Notebook: Minjee Lee's Big Break: A USGA Title


Minjee Lee (right) and her caddie, Kei Kita, hooked up after stroke-play qualifying when Kita's girl failed to make the cut. (Steve Gibbons/USGA)
By David Shefter, USGA
July 21, 2012

Daly City, Calif. – Call it a break from a break.

Minjee Lee has rarely taken much time off from her golf since becoming an elite player in Australia.

Maybe a few days here and there between events, but certainly not three months.

But in January, Lee fell out of a golf cart while trying to pick up a golf ball just prior to the New South Wales Open. Instead of possibly competing in the professional event, the 16-year-old from Perth, Australia, fractured her right ankle in two places.

There would be no NSW Open, no Australian Masters and no Australian Open. The 2012 Australian Amateur semifinalist would also be forced to miss a couple of big amateur competitions.

Instead of golf, there would be months of rehab.

But everything turned out OK. Lee returned to competition refreshed and in just her second major competition, she claimed the 64th U.S. Girls’ Junior at Lake Merced Golf Club with a 1-up win over Alison Lee (no relation), 17, of Valencia, Calif., in Saturday’s 36-hole final match.

“She was No. 3 in the world at start of the year and was certainly headed to better things before she broke her ankle,” said her coach Ritchie Smith, who has been with the Australian National Team for 15 years and worked with Lee since she was 12. “She has really worked diligently [to get back to form]. For her [the Girls’ Junior title] is a just reward, and she stuck to the plan and has come through.”

Lee said the time off gave allowed her to not only “refuel,” but also work on a few things in her game.

“I had the best break,” said Lee. “Then I just came out even stronger, and I could do things that I never could have done in my swing technically. I had a few projects in mind, like trying to fix my swing. I'm getting better.”

Lee certainly showed it in the final, rallying from a 3-down deficit with six to play to pull out the win. It took a couple of mistakes by Alison Lee, but Minjee never gave up, something her coach said is a key component to her success.

“The thing with Minjee is it doesn’t look like she is trying that hard, but internally she is really churning things out,” said Smith. “I thought she would come back and she did. She got a few chances there.

“Her consistency is just so strong. If the other person makes a mistake, she will prey on that mistake. She’ll keep the same form going regardless of the situation. We’re really proud of her.”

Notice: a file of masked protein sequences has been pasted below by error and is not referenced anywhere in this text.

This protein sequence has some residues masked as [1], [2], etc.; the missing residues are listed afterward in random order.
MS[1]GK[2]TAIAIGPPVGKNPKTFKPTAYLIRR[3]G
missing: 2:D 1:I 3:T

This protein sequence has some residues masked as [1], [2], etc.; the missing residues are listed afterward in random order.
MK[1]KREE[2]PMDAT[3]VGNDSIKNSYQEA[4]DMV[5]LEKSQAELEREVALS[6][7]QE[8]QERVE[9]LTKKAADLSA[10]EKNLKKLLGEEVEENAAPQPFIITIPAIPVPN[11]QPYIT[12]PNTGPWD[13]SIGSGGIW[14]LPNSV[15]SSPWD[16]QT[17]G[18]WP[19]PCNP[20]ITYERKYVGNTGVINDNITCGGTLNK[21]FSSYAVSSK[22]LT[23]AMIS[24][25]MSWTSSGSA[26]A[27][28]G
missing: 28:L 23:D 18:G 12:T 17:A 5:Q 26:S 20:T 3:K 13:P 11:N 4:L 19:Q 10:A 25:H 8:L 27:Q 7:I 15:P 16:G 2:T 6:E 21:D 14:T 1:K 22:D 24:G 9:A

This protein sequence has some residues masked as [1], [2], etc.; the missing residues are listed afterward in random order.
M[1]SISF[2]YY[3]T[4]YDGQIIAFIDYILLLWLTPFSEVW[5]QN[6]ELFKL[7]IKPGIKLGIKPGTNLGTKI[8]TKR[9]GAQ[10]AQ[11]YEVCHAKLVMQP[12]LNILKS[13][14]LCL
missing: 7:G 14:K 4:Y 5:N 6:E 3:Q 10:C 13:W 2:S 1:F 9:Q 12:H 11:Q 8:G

Big News Down Under 

Residents of Perth were likely sipping morning coffee or headed to church when Lee secured her Girls’ Junior victory on Saturday afternoon (8 a.m. Sunday in Perth). Lee wasn’t sure how the local papers would play up the triumph as many in Australia’s western-most city aren’t aware of the significance of winning an amateur national championship in the U.S. Lee, who is ranked eighth in the Women’s World Amateur Ranking, said she does make headlines back home at other big competitions. After all, she won four major golf events last year.

“I don't know,” she said of how much press her Girls’ Junior triumph will receive. “I think it will be a story or two.”

Coming To America 

This was Minjee Lee’s second trip to the U.S. to play competitive golf. She was here in 2011 to participate in the Thunderbird International Junior in Arizona, an American Junior Golf Association event. Her seven-week visit this year started a week ago at the Junior Worlds in San Diego, where she tied for seventh. Next week, she’ll be in suburban Houston for an eight-day camp with the Australian National Team before heading to Cleveland for the U.S. Women’s Amateur at The Country Club in early August.

But Lee wouldn’t have competed in this year’s Girls’ Junior had it not been for two key things: She was exempt from qualifying based on her high world ranking and Golf Australia’s Brad James, the former head coach at the University of Minnesota, recommended filing an entry. James, having spent time in the U.S., told Lee that USGA events are world-class and well-run.

So she figured this was an ideal way to test her skills against tough competition.

“I was going to play the Trans National or some other amateur, because that's what we first scheduled out,” said Lee. “This was like a last-minute tournament, so I was like, why not. Brad James said to play a USGA tournament if you get a chance. If you can get in, then definitely play because they're really professional and they're really good.”